The Northern Ireland Karate-Do Wado-Kai was established in May 1980. At that time it comprised of only 1 club and now under the leadership of Sensei Oliver Brunton (7th Dan) it has grown to become one of the largest Karate associations in the country.
Sensei Brunton helped introduced Karate to the province in the early sixties and his dedicated practice and experience of Karate-Do is well reflected in the success of the NIKW. The association puts most of its emphasis on traditional Wado-Ryu Karate.
The Heroes of Karate in Northern Ireland
Trevor Gill and Sensei Brunton (right) training at the Yamada Quai Judo Club, in the early days of martial arts in Northern Ireland
Courtesy of Alex McKee
Pictures, articles, courtesy of Alex McKee
Aim & Values
The aim of the NIKW is to cater for all ages, sexes & abilities. There are classes for children, ladies, beginners, intermediate and advanced students. Special emphasis is placed on the teaching and practice of Kata.
Kata is the ultimate in Karate-Do. It incorporates all the basic movements which enables the exponent to achieve the feeling of being in full control of any given situation. The physical aspect of Kata is fulfilling in itself, but only when both mind and body reach harmony can the true meaning of Karate be experienced.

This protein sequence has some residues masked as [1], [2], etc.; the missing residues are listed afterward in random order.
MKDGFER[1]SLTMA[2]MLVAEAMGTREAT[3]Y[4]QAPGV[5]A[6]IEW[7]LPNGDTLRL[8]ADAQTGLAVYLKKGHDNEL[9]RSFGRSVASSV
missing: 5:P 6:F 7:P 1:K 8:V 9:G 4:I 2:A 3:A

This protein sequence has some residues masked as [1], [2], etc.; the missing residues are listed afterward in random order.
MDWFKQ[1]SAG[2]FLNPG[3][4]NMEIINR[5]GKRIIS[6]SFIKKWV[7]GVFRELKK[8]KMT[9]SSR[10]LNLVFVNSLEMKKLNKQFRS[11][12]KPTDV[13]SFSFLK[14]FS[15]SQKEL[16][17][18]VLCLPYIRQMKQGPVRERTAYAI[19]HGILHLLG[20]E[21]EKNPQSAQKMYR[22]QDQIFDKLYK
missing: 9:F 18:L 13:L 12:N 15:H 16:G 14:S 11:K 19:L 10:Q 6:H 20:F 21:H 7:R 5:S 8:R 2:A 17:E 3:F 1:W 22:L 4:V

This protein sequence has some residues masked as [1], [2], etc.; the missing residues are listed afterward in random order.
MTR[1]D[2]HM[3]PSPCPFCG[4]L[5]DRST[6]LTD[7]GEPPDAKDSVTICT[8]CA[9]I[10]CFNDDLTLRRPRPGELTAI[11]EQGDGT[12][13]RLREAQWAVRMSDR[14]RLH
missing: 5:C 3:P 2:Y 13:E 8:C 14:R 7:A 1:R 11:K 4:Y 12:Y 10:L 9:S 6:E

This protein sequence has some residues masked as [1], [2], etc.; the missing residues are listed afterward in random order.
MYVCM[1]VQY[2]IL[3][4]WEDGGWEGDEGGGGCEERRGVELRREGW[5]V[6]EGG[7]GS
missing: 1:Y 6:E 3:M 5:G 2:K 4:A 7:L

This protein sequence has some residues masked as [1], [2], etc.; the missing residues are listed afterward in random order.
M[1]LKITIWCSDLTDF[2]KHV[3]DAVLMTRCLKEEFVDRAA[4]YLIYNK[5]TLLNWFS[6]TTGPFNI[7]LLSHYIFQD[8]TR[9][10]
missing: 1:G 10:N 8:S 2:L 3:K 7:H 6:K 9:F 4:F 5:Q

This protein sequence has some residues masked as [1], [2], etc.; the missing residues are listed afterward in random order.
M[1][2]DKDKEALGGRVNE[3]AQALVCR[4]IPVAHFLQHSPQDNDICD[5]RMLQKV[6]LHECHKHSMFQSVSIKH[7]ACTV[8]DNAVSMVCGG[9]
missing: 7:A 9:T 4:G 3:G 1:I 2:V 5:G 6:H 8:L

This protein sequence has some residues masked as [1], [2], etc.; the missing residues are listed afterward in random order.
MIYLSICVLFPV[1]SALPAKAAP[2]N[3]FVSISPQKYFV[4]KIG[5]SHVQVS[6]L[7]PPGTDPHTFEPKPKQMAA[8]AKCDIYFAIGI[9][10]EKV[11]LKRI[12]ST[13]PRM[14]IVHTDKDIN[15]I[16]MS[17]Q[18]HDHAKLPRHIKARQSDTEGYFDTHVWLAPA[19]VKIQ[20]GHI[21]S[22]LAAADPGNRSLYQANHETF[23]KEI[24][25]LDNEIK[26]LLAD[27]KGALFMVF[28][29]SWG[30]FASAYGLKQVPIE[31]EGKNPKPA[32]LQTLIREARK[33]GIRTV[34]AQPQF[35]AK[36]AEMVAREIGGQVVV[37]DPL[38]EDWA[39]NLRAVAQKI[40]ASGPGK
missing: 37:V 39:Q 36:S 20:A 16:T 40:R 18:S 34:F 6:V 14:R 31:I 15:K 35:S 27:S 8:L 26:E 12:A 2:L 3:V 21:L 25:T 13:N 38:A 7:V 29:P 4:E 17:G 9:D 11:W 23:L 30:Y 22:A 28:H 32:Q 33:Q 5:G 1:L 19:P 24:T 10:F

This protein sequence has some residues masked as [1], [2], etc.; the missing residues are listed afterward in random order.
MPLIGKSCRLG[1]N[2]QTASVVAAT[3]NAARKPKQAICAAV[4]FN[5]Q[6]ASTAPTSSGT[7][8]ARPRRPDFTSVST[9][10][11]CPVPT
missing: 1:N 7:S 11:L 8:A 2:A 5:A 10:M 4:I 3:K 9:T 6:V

There is no easy way of achieving this except by constant study and practice, and sadly today this is lacking in a lot of Karate-Ka. This is due to the over emphasis on sport or competition Kumite Karate.
Highest level Instruction
The NIKW is very fortunate to receive regular instruction from Sensei Brunton who has over 50 years experience of Wado-Ryu Karate He is also Ireland’s only World Qualified Kumite Referee and Kata judge,and is also Ireland’s only technical examiner for the Japanese Wado-Kai. He is Ireland and Britain’s only Karate-Ka to have been given the title of Shu-Ha-Ri by the president of Wado-Kai in Japan. A title only reserved for those who have been through the cycle of training in the perfection of martial arts and which can only by granted by the authority of the art.
Courses and competitions are regular features in the association’s calendar, and again these are geared to accommodate beginner and advanced students alike.
Loyalty between students and instructors is an essential criteria and this quality is extremely evident, especially in the more senior members of the association. Each club tends to develop into a closely knit community with a social bond encouraging all clubs to make a very strong and indeed a very special Karate organisation.
The standard of the NIKW is undoubtedly very high and discipline extremely strict, but for serious students, a high progress rate is guaranteed.
Picture above courtesy of Peter May.